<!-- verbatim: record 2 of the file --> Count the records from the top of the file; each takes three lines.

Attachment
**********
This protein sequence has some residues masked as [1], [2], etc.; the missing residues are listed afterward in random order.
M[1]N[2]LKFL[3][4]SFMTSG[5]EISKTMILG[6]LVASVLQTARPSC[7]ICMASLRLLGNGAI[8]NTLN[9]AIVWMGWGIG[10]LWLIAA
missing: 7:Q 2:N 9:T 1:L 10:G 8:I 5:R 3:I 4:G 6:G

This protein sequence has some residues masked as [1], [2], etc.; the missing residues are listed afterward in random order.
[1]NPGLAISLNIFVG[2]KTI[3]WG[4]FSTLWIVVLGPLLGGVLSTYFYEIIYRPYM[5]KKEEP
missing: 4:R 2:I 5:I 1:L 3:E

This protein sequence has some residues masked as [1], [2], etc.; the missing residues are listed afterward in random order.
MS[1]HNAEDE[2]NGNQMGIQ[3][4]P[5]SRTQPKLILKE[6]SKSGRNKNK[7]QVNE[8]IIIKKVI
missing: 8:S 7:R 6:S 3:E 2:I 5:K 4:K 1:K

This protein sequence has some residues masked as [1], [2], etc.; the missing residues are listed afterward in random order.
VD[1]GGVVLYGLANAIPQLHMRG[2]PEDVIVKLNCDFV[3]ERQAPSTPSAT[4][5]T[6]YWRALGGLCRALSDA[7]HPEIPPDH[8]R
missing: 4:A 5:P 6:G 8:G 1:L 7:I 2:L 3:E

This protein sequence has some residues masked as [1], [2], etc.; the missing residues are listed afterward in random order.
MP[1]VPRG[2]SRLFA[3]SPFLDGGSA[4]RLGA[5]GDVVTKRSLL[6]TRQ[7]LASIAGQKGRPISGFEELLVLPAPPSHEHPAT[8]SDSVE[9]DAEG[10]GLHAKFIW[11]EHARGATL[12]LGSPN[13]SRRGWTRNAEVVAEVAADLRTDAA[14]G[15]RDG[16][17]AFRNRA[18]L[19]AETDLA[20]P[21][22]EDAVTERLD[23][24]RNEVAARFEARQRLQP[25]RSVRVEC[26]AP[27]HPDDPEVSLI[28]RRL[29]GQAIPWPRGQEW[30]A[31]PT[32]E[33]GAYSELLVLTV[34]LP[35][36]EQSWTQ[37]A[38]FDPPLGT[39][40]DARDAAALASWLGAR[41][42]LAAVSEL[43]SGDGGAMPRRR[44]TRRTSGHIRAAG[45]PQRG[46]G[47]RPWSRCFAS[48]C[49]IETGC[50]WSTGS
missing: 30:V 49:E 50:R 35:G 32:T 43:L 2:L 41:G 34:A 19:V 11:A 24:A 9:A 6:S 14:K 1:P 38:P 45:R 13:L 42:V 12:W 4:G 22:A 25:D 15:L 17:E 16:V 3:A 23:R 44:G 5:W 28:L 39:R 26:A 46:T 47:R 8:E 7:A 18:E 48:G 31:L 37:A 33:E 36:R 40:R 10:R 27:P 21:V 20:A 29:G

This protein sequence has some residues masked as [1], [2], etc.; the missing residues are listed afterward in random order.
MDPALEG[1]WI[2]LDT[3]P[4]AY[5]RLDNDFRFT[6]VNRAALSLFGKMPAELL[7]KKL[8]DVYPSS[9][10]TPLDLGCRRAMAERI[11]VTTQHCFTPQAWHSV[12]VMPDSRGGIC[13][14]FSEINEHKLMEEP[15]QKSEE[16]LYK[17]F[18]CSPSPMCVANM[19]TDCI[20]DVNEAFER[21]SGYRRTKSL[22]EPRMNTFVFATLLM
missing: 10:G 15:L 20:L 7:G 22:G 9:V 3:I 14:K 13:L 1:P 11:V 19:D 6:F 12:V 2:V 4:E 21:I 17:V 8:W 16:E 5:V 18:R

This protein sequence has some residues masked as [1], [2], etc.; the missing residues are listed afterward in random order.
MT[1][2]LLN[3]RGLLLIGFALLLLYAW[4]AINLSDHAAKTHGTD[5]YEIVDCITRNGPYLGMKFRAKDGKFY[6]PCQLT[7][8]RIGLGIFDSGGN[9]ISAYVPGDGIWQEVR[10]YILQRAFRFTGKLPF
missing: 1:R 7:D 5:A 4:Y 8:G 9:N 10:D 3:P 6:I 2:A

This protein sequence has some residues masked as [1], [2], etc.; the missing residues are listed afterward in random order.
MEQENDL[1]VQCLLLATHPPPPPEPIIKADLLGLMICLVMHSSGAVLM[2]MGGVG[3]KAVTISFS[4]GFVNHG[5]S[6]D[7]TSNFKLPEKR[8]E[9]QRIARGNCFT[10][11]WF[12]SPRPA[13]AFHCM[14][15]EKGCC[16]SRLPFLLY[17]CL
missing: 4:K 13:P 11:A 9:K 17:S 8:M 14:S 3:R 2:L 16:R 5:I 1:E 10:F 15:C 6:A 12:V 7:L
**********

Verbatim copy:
This protein sequence has some residues masked as [1], [2], etc.; the missing residues are listed afterward in random order.
[1]NPGLAISLNIFVG[2]KTI[3]WG[4]FSTLWIVVLGPLLGGVLSTYFYEIIYRPYM[5]KKEEP
missing: 4:R 2:I 5:I 1:L 3:E